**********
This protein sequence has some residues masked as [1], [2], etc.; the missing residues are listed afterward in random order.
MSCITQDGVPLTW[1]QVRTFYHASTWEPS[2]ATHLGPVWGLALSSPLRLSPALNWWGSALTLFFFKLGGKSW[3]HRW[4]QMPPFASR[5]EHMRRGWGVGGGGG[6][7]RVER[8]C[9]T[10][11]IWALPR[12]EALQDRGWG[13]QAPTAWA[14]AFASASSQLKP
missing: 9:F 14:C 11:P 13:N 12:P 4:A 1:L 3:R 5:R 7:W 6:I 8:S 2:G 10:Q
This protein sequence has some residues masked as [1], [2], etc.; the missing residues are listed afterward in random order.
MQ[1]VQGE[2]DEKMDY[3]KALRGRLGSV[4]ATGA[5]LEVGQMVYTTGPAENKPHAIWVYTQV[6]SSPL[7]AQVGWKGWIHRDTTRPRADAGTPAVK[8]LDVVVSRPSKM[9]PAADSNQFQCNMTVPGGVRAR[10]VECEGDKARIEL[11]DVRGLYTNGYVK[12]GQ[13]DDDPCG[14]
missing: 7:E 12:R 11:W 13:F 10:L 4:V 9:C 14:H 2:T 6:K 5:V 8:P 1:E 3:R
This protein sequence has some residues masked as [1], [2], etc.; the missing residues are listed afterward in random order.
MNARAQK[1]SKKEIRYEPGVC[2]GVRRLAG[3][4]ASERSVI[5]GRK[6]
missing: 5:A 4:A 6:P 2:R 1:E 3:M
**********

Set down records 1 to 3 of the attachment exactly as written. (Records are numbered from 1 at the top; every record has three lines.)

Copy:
This protein sequence has some residues masked as [1], [2], etc.; the missing residues are listed afterward in random order.
MSCITQDGVPLTW[1]QVRTFYHASTWEPS[2]ATHLGPVWGLALSSPLRLSPALNWWGSALTLFFFKLGGKSW[3]HRW[4]QMPPFASR[5]EHMRRGWGVGGGGG[6][7]RVER[8]C[9]T[10][11]IWALPR[12]EALQDRGWG[13]QAPTAWA[14]AFASASSQLKP
missing: 9:F 14:C 11:P 13:N 12:P 4:A 1:L 3:R 5:R 7:W 6:I 8:S 2:G 10:Q
This protein sequence has some residues masked as [1], [2], etc.; the missing residues are listed afterward in random order.
MQ[1]VQGE[2]DEKMDY[3]KALRGRLGSV[4]ATGA[5]LEVGQMVYTTGPAENKPHAIWVYTQV[6]SSPL[7]AQVGWKGWIHRDTTRPRADAGTPAVK[8]LDVVVSRPSKM[9]PAADSNQFQCNMTVPGGVRAR[10]VECEGDKARIEL[11]DVRGLYTNGYVK[12]GQ[13]DDDPCG[14]
missing: 7:E 12:R 11:W 13:F 10:L 4:V 9:C 14:H 2:T 6:K 5:V 8:P 1:E 3:R
This protein sequence has some residues masked as [1], [2], etc.; the missing residues are listed afterward in random order.
MNARAQK[1]SKKEIRYEPGVC[2]GVRRLAG[3][4]ASERSVI[5]GRK[6]
missing: 5:A 4:A 6:P 2:R 1:E 3:M